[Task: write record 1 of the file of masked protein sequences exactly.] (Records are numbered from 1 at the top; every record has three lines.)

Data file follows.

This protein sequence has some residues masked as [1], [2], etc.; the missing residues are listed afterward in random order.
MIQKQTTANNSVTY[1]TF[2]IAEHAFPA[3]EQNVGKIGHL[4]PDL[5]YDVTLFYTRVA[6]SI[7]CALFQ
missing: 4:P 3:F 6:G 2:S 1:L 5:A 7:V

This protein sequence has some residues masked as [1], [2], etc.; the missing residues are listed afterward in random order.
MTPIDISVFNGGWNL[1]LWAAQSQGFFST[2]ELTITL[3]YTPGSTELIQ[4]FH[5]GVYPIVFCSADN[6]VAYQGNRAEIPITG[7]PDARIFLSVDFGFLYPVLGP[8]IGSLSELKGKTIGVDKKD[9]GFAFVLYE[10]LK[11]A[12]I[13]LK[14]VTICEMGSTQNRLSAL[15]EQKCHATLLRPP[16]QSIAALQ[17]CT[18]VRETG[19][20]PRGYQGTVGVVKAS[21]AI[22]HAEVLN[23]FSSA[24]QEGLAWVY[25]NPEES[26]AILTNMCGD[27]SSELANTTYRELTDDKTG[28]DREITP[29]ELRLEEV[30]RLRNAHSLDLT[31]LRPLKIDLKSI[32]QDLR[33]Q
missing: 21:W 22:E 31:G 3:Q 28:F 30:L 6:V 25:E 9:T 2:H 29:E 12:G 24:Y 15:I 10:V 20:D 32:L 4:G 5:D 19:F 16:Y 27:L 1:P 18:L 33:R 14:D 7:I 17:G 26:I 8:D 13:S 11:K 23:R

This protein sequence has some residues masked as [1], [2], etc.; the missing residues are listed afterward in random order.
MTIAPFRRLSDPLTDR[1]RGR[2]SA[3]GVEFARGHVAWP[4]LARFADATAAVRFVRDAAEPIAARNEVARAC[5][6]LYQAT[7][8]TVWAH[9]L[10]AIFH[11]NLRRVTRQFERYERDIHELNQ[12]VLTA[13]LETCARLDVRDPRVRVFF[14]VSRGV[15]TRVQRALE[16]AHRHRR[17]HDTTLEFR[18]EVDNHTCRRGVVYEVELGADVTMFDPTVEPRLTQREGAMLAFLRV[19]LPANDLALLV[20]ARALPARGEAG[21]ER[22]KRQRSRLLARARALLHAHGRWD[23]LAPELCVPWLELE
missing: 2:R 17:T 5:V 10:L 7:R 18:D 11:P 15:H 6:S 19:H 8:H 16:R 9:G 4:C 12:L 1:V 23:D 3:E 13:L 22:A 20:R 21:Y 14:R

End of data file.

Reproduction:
This protein sequence has some residues masked as [1], [2], etc.; the missing residues are listed afterward in random order.
MIQKQTTANNSVTY[1]TF[2]IAEHAFPA[3]EQNVGKIGHL[4]PDL[5]YDVTLFYTRVA[6]SI[7]CALFQ
missing: 4:P 3:F 6:G 2:S 1:L 5:A 7:V